I have received lots of questions of why the market hasn't dropped to a more palatable level. Usually this time of the year we will see a dropoff in the market as exports to China and India shift from the United States to South America and planting intentions are published.
Providing price support are:
- Crude oil is trading between $80 and $85/barrel.
- Exports from United States have already exceeded the total for all of last year--which was the previous record.
- Argentina's strike in early April
- China's refusal to buy soy oil from Argentina because of the level of solvents used in the processing of their soy oil. Argentina maintains that China is retaliating for trade restrictions imposed by Buenos Aires on manufactured imports last year.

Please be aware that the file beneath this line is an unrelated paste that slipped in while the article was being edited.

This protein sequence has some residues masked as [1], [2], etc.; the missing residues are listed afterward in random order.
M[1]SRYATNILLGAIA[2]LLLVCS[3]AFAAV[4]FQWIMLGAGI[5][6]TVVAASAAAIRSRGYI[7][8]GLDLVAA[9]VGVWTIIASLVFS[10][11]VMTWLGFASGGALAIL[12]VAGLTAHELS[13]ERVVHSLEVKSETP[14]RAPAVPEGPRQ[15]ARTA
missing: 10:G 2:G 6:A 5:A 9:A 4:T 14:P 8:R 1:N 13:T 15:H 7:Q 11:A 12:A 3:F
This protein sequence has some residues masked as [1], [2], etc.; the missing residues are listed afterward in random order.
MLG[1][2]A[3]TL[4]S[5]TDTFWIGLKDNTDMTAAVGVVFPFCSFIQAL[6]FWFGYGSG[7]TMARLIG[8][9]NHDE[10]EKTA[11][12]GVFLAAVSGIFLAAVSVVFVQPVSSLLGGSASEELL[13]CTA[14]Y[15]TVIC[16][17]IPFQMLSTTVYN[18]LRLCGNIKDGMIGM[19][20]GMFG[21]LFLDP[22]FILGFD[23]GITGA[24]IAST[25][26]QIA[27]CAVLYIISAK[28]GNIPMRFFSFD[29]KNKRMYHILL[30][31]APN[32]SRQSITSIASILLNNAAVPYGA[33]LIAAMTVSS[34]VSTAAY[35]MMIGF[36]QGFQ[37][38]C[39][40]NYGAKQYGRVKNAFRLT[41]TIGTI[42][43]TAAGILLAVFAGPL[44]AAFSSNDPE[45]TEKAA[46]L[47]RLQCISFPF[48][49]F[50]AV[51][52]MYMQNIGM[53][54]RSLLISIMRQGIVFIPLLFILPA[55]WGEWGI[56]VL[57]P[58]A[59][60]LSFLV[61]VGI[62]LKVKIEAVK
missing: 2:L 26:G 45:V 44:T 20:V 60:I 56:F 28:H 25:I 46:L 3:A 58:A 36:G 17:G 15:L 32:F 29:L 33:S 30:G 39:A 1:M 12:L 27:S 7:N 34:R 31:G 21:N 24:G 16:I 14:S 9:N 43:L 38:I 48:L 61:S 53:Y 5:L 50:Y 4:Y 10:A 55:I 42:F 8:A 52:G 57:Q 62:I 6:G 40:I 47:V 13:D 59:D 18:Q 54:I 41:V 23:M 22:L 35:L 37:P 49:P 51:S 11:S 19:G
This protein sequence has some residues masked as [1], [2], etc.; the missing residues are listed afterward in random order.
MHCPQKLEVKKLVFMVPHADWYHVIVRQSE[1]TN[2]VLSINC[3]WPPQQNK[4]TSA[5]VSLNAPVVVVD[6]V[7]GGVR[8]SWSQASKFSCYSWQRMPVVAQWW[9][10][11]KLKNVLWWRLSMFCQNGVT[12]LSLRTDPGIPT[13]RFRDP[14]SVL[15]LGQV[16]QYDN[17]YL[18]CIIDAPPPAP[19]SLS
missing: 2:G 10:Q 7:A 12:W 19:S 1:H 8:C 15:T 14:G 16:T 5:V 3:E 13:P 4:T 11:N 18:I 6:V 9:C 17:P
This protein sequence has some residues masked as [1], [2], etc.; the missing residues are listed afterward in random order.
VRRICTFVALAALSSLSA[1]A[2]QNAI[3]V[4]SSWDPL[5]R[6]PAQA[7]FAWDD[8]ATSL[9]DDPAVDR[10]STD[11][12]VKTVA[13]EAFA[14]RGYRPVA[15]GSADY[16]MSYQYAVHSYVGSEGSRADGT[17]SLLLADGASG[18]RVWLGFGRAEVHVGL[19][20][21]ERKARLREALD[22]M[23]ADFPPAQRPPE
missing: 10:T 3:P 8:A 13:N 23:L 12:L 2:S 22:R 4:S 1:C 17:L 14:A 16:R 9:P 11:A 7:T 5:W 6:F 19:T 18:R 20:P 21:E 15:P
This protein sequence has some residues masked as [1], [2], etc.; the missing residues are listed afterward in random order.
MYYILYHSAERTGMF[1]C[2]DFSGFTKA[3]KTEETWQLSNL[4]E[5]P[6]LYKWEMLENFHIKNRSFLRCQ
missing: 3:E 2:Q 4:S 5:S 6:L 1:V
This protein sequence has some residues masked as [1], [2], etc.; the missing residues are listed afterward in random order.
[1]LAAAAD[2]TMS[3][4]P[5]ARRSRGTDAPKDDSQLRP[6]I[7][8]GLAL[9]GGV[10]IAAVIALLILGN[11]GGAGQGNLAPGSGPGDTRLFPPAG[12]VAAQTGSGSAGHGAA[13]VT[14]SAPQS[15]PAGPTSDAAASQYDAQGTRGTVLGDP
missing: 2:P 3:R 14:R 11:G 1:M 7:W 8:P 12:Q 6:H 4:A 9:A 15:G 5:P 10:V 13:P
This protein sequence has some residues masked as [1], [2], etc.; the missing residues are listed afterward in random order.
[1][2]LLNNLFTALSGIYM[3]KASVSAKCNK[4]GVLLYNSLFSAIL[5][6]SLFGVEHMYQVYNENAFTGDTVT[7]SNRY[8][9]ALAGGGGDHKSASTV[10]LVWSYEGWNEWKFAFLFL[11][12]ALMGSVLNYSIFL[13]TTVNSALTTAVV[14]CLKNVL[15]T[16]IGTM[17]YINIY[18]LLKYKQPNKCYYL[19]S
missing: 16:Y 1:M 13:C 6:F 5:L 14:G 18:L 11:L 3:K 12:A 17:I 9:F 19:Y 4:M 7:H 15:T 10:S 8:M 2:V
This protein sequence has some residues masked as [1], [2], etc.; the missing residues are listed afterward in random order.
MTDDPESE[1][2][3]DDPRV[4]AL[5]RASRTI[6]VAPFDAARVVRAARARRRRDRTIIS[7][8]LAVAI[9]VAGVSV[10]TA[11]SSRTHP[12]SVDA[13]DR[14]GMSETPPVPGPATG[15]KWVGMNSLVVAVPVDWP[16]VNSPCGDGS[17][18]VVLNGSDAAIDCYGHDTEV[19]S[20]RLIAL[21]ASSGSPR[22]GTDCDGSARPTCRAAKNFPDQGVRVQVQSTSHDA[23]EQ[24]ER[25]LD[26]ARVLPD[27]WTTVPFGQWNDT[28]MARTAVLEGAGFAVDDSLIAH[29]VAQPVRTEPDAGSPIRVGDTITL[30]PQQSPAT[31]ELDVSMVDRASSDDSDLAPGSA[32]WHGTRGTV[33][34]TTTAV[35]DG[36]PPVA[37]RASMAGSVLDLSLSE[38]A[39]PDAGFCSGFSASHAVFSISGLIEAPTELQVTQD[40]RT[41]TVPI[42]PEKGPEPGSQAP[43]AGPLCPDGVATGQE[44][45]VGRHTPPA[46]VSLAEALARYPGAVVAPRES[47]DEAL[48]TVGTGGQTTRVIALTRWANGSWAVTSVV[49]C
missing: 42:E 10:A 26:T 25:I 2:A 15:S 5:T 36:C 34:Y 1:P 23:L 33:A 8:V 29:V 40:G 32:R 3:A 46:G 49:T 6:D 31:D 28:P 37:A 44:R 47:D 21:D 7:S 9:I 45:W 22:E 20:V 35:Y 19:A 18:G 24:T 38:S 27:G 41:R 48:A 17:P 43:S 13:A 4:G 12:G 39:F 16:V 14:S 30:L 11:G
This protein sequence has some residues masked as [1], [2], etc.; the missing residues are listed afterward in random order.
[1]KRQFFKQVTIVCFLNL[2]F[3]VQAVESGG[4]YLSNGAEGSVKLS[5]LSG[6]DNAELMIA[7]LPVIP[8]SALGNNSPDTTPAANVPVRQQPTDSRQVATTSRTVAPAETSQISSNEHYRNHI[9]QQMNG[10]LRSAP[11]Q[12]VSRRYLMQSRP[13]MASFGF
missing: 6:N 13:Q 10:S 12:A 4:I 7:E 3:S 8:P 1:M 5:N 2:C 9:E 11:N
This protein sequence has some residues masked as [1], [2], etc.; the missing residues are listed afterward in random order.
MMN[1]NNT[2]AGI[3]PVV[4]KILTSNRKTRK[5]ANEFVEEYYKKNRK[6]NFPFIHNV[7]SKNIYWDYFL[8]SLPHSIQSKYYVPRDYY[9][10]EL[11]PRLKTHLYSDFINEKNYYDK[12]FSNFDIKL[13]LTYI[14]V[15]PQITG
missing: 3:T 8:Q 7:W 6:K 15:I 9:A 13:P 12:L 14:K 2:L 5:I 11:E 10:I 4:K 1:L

- Strength of the Brazilian dollar
- Argentine and Brazil are using more soybean oil for methyl ester production leaving a larger share of the export market to the U.S.
- World soybean oil stocks are projected to decrease for the third consecutive crop year.
Downward pressure is coming from:
- Soybean plantings will be up 1.3% from 2009
- Planting progress is 13 - 17% complete, ahead of the average pace for this time of the year.
- Supplies of crude oil are extremely high
- China is purchasing from Argentina again
- Record crops of soybean in South America
When you look at these two lists you can see how they push and pull at each other causing the minor ups and downs in the market but leaving soybean oil hovering between 0.38 and 0.40. Looking forward there are a couple items that could tilt the pricing of soybeans. The oil leak in the Gulf. While this wasn't a working rig this disaster could lead to speculation in the market of more controls in offshore drilling possibly slowing down exploration of oil in the Gulf and leading to a perceived shortage in supply in future years. The second is if exports to China and India shift to South America. Finally there are the seasonal concerns this time of year regarding planting progress and mother nature.
For the next while I expect much of the same to a little lower.